The Earth is the Lord’s
In 2016 the Dawes family from Aylsham took a holiday to Scotland calling in at the Holy island of Lindisfarne on the way. Liz and elder son Jamie reflect on their love of the natural environment and their experience of a landscape vastly different to Norfolk.
“In the beginning God created the heavens and the earth. Now the earth was formless and empty, darkness was over the surface of the deep, and the Spirit of God was hovering over the waters.” Genesis 1:1
I think this quote shows us how small and insignificant we are compared to the greatness of God who can create earth and many other planets all on his own. Seeing the vast sand flats and towering hills around Lindisfarne illustrated how powerful and moving landscapes are and how totally we are under the influence of nature and her laws.
The more we exploit nature, such as in mining and mass burning fossil fuels, the more dependent we actually become on it. And nobody, not even a very rich man, can be safe from the will of nature and her natural disasters. Yet when one trusts in God, they become happy because they do not need to worry; they have protection from the creator of all things. And how great is this protection! The beautiful scenery in Lindisfarne helped persuade me to serve nature and God instead of fighting it. I want to help protect the unique scenes and ecosystems which we all cherish, so that many more can find hope and excitement in them.
“In his hand are the depths of the earth, and the mountain peaks belong to him. The sea is his, for he made it, and his hands formed the dry land.” Psalm 95: 4-5
We crossed the causeway across to the island at 8.30 on a clear August morning, dazzled by the sunlight glinting over the water. Already I was filled with anticipation at walking in the steps of so many Christians before me over the centuries. As life has progressed, I have found my faith more and more rooted in Celtic Christianity.
To me God is as immanent in the earth, sky, trees and landscapes as He is transcendent. Faith intermingles with life as we live out our daily lives within the natural environment. For the early Christians it would have been so much more a daily struggle with the elements but also a daily celebration of the beauty of the earth and of all the resources God provides for our welfare.
I was expecting Lindisfarne to be quite desolate a place, but was surprised to find a thriving community there who have made their living from the natural environment for centuries. A walk up to the castle gave breath-taking views and great delight to me as a keen bird-watcher. Here, as in the Scottish Highlands, which I love, God seemed majestic and powerful as reflected in his creation but also loving towards us in his abundant supply of all the things we need to sustain us.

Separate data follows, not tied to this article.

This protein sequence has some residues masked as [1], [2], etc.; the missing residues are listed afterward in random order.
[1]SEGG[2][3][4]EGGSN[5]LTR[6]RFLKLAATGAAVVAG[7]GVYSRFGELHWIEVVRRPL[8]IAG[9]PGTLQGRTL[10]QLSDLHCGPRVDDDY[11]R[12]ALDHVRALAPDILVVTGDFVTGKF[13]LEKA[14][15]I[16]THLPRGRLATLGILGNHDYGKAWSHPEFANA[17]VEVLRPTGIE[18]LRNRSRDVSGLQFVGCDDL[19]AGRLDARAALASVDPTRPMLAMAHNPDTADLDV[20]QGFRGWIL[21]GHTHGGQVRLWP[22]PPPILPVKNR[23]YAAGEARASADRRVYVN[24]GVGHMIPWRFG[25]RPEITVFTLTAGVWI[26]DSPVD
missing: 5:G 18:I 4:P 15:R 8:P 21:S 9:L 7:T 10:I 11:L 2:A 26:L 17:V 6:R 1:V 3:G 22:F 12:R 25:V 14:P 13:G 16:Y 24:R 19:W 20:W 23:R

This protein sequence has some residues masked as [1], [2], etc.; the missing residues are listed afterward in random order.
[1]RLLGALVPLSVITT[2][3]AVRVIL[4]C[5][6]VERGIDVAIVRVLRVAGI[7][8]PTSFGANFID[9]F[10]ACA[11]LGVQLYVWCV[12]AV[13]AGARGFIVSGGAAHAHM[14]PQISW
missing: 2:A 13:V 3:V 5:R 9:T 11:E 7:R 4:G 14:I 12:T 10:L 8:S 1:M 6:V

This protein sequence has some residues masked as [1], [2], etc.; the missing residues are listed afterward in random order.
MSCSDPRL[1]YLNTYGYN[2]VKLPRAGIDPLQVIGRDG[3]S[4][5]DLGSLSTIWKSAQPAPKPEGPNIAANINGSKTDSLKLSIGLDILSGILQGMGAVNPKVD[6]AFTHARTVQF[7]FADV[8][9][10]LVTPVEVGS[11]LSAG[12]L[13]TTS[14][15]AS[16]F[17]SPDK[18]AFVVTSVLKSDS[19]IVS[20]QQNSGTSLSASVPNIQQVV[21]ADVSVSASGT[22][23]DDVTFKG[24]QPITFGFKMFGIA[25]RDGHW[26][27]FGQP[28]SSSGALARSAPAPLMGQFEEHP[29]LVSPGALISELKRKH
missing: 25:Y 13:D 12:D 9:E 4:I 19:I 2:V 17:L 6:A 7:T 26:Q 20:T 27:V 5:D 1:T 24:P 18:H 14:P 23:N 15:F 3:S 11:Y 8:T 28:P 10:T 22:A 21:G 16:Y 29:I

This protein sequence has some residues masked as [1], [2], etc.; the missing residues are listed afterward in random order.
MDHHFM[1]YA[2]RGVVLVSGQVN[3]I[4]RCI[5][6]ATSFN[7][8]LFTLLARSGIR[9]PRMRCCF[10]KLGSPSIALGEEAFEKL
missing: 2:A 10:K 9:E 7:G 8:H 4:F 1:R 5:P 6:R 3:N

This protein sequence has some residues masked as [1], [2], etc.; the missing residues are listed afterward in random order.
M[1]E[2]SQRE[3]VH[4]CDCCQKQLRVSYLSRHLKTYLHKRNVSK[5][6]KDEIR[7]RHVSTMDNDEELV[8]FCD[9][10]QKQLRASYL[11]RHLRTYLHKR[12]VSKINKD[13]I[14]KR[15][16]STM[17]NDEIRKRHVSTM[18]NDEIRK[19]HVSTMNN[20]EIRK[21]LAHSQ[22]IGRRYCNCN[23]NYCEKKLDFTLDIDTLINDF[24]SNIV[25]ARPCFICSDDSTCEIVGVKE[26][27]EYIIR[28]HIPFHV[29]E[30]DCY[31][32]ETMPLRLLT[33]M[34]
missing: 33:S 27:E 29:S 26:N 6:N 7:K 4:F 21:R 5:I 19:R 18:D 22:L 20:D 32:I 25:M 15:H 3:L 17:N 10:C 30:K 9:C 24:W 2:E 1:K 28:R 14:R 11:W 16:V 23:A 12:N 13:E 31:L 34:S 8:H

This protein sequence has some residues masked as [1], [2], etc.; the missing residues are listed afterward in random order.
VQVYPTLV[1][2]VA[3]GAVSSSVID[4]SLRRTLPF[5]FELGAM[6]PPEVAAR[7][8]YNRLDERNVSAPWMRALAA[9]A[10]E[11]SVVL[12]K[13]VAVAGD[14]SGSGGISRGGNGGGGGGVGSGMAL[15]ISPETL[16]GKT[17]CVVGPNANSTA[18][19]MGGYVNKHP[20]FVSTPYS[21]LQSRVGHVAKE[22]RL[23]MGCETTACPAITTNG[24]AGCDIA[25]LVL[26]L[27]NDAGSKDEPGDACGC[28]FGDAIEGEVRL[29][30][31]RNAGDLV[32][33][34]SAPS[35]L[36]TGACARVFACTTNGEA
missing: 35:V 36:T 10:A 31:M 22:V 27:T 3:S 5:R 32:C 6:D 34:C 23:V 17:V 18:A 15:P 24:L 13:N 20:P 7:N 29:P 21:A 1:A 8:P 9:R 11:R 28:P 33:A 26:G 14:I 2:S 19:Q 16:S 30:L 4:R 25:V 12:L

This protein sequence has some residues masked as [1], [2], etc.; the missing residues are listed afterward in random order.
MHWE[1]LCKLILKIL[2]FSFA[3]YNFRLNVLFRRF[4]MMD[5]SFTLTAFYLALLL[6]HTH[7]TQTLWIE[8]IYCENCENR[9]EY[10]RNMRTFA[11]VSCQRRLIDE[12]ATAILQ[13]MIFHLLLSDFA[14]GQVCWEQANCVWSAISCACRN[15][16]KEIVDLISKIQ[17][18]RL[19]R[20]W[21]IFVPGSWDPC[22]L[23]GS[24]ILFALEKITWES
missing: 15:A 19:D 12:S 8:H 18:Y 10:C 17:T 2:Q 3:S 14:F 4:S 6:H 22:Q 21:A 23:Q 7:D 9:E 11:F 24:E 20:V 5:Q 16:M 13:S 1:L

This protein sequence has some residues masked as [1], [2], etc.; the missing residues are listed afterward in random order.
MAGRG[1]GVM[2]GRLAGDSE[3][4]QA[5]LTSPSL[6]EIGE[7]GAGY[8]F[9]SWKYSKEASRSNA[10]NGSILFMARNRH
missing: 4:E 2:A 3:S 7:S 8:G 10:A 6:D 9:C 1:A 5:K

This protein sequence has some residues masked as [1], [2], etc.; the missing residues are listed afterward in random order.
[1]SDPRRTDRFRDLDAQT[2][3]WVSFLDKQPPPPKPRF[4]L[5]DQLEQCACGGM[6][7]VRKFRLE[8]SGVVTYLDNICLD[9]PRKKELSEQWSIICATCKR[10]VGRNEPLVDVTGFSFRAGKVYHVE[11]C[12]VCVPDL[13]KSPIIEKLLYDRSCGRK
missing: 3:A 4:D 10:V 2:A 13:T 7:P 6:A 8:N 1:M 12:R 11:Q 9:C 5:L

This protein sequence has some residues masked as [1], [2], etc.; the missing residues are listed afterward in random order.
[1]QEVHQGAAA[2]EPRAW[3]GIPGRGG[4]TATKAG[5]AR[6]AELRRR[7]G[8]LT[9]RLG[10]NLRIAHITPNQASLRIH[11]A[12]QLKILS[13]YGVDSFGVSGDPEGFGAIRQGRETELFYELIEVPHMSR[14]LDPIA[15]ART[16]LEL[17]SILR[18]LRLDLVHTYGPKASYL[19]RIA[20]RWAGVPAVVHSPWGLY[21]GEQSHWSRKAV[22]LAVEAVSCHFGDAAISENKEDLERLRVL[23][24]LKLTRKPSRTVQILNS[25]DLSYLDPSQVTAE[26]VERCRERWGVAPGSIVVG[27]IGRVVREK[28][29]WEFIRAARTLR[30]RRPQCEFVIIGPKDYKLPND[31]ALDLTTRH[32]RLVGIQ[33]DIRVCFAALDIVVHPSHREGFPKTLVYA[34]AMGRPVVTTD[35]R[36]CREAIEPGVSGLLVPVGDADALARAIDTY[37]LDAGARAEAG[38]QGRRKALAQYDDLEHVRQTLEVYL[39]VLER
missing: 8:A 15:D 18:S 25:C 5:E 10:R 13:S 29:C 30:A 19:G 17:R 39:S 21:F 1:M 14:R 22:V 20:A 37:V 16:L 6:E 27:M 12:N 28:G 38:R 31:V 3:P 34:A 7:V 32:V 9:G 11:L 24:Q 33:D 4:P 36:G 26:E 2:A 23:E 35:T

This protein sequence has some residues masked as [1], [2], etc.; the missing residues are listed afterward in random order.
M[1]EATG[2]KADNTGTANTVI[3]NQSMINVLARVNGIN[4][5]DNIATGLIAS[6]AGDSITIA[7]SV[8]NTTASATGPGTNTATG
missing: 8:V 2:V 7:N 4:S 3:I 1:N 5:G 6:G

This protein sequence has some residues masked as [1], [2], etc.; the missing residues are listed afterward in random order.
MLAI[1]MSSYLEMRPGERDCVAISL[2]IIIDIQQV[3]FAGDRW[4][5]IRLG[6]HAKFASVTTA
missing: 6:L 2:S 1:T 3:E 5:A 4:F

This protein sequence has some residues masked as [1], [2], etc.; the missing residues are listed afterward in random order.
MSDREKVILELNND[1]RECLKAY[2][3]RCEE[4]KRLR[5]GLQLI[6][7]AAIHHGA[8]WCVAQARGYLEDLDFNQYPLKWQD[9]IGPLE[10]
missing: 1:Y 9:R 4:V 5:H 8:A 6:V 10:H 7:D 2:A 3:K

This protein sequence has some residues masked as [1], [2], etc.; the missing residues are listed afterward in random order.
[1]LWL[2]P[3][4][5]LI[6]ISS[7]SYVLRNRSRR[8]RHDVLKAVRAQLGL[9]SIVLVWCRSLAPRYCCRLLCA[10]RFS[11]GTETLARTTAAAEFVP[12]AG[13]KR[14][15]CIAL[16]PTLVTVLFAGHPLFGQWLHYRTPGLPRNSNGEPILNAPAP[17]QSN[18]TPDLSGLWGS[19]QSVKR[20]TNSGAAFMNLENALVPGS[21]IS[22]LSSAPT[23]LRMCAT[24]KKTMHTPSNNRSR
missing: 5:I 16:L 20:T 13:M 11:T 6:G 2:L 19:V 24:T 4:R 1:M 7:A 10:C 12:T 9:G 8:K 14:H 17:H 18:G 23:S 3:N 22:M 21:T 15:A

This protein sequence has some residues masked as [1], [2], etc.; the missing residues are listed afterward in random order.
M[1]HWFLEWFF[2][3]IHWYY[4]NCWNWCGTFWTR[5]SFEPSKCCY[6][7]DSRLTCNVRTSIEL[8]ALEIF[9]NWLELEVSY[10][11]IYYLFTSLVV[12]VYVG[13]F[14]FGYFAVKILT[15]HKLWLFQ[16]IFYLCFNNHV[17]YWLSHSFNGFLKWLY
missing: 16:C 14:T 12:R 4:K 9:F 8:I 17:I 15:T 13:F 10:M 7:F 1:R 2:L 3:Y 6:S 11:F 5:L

This article is from...
Articles in this issue...
Churchyards: vital stepping stones for wildlife
Working for Norfolk Wildlife Trust's People and Wildlife Team, Gemma Walker invited us to record the wildlife found in our churchyard spaces.More
Act justly: be part of the solution of the climate change challenge
When I visited a remote village in the Amazonian rainforest in Bolivia and asked people about climate change they said, ‘We don’t need anyone to tell us the climate is changing. We see it for ourselves. The seasons and weather are changing. We suffer more floods and droughts than we did before.’More
Young Christians lead ethical lifestyle challenge
Hannah Pye, previously the Children, Youth & Family Worker in the Tas Valley Team Ministry and now Chair of the Church of England Youth Council, describes the impact of a recent discussion among young Christians on the ethical and environmental dilemmas thrown up by Micah 6:8.More
Outdoor spirituality: some tasting notes
Environmental crises, from global warming to the catastrophic loss of species, follow the pattern of the story of the Garden of Eden in Genesis 2. Paradise lost, through a failure of care.More
Greening our churches
"Strive to safeguard the integrity of creation and to sustain the life of the earth" The Anglican Communion's fifth Mark of Mission.More
One day with Adam Jackson – Christian eco-camp entrepeneur
Adam Jackson, youth worker st St Stephen's Church, Norwich and founder of Intents Youth Camp outlines an average day of mitigatimg the carbon footprint of the camp held on his parents' Mattishall farm.More
Creation Care: join the revolution
Ruth Valerio, keynote speaker at Good News for God's Earth, the Diocesan conference on Christian concern for the environment, challenges us to consider how we can be the change we need to see for our world.More
Face to faith – Simon Court
A degree in Environmental Science, a career in teaching, and volunteering for many different charities has contributed to Churchwarden Simon Court's passionate concern for environmental issues.More